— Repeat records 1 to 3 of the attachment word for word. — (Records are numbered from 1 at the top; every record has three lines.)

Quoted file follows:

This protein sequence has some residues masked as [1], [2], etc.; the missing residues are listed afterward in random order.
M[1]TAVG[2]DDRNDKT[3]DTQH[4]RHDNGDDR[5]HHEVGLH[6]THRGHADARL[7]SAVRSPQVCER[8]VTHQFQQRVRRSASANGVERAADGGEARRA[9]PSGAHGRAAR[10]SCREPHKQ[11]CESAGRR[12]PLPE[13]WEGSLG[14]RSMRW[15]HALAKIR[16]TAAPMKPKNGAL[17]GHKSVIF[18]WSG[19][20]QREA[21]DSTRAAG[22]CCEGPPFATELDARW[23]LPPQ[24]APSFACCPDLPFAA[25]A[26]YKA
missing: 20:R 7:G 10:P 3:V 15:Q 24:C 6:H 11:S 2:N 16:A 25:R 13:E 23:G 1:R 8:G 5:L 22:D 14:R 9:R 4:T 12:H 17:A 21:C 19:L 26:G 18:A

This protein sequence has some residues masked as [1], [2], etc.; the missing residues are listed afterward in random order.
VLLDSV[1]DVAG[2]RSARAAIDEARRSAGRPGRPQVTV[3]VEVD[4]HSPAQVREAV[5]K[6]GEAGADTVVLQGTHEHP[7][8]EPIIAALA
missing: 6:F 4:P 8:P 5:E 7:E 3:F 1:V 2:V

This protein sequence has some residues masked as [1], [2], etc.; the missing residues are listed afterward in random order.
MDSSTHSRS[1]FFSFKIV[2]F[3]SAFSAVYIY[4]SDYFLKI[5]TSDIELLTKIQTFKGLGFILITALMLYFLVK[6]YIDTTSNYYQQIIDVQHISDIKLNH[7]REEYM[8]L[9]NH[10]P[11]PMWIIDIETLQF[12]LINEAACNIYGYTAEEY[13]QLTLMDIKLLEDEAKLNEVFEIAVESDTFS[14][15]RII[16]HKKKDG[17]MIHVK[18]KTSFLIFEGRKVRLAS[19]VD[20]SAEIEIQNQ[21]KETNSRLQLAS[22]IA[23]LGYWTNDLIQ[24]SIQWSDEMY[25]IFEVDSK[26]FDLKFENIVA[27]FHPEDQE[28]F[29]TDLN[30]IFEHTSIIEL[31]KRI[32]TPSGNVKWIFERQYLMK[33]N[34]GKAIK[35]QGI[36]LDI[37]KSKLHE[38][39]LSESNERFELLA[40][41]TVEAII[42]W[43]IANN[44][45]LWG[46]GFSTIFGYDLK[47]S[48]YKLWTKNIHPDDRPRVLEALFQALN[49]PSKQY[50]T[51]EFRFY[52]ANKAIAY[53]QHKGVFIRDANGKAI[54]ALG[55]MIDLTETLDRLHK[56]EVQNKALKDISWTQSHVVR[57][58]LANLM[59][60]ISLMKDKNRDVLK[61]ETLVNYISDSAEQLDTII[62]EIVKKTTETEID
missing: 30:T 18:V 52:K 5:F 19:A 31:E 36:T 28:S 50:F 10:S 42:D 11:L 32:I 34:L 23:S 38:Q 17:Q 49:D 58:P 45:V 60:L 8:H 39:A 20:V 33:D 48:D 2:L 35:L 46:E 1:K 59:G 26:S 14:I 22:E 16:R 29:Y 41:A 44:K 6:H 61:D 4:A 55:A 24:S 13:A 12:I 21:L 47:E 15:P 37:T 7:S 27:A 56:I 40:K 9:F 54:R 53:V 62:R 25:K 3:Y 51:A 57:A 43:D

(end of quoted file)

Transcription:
This protein sequence has some residues masked as [1], [2], etc.; the missing residues are listed afterward in random order.
M[1]TAVG[2]DDRNDKT[3]DTQH[4]RHDNGDDR[5]HHEVGLH[6]THRGHADARL[7]SAVRSPQVCER[8]VTHQFQQRVRRSASANGVERAADGGEARRA[9]PSGAHGRAAR[10]SCREPHKQ[11]CESAGRR[12]PLPE[13]WEGSLG[14]RSMRW[15]HALAKIR[16]TAAPMKPKNGAL[17]GHKSVIF[18]WSG[19][20]QREA[21]DSTRAAG[22]CCEGPPFATELDARW[23]LPPQ[24]APSFACCPDLPFAA[25]A[26]YKA
missing: 20:R 7:G 10:P 3:V 15:Q 24:C 6:H 11:S 2:N 16:A 25:R 13:E 23:G 1:R 8:G 5:L 22:D 14:R 9:R 4:T 12:H 17:A 21:C 19:L 26:G 18:A

This protein sequence has some residues masked as [1], [2], etc.; the missing residues are listed afterward in random order.
VLLDSV[1]DVAG[2]RSARAAIDEARRSAGRPGRPQVTV[3]VEVD[4]HSPAQVREAV[5]K[6]GEAGADTVVLQGTHEHP[7][8]EPIIAALA
missing: 6:F 4:P 8:P 5:E 7:E 3:F 1:V 2:V

This protein sequence has some residues masked as [1], [2], etc.; the missing residues are listed afterward in random order.
MDSSTHSRS[1]FFSFKIV[2]F[3]SAFSAVYIY[4]SDYFLKI[5]TSDIELLTKIQTFKGLGFILITALMLYFLVK[6]YIDTTSNYYQQIIDVQHISDIKLNH[7]REEYM[8]L[9]NH[10]P[11]PMWIIDIETLQF[12]LINEAACNIYGYTAEEY[13]QLTLMDIKLLEDEAKLNEVFEIAVESDTFS[14][15]RII[16]HKKKDG[17]MIHVK[18]KTSFLIFEGRKVRLAS[19]VD[20]SAEIEIQNQ[21]KETNSRLQLAS[22]IA[23]LGYWTNDLIQ[24]SIQWSDEMY[25]IFEVDSK[26]FDLKFENIVA[27]FHPEDQE[28]F[29]TDLN[30]IFEHTSIIEL[31]KRI[32]TPSGNVKWIFERQYLMK[33]N[34]GKAIK[35]QGI[36]LDI[37]KSKLHE[38][39]LSESNERFELLA[40][41]TVEAII[42]W[43]IANN[44][45]LWG[46]GFSTIFGYDLK[47]S[48]YKLWTKNIHPDDRPRVLEALFQALN[49]PSKQY[50]T[51]EFRFY[52]ANKAIAY[53]QHKGVFIRDANGKAI[54]ALG[55]MIDLTETLDRLHK[56]EVQNKALKDISWTQSHVVR[57][58]LANLM[59][60]ISLMKDKNRDVLK[61]ETLVNYISDSAEQLDTII[62]EIVKKTTETEID
missing: 30:T 18:V 52:K 5:F 19:A 31:E 36:T 28:S 50:F 10:S 42:D 11:L 32:I 34:L 23:S 38:Q 17:Q 49:D 58:P 45:V 60:L 8:H 39:A 20:V 33:D 48:D 2:L 35:L 46:E 1:K 59:G 26:S 14:I 22:E 16:R 29:Y 41:A 44:K 6:H 61:D 4:A 55:A 24:S 13:A 12:I 21:L 47:E 15:P 37:T 7:S 27:A 56:I 40:K 9:F 54:R 53:V 62:R 25:K 3:Y 51:A 57:A 43:D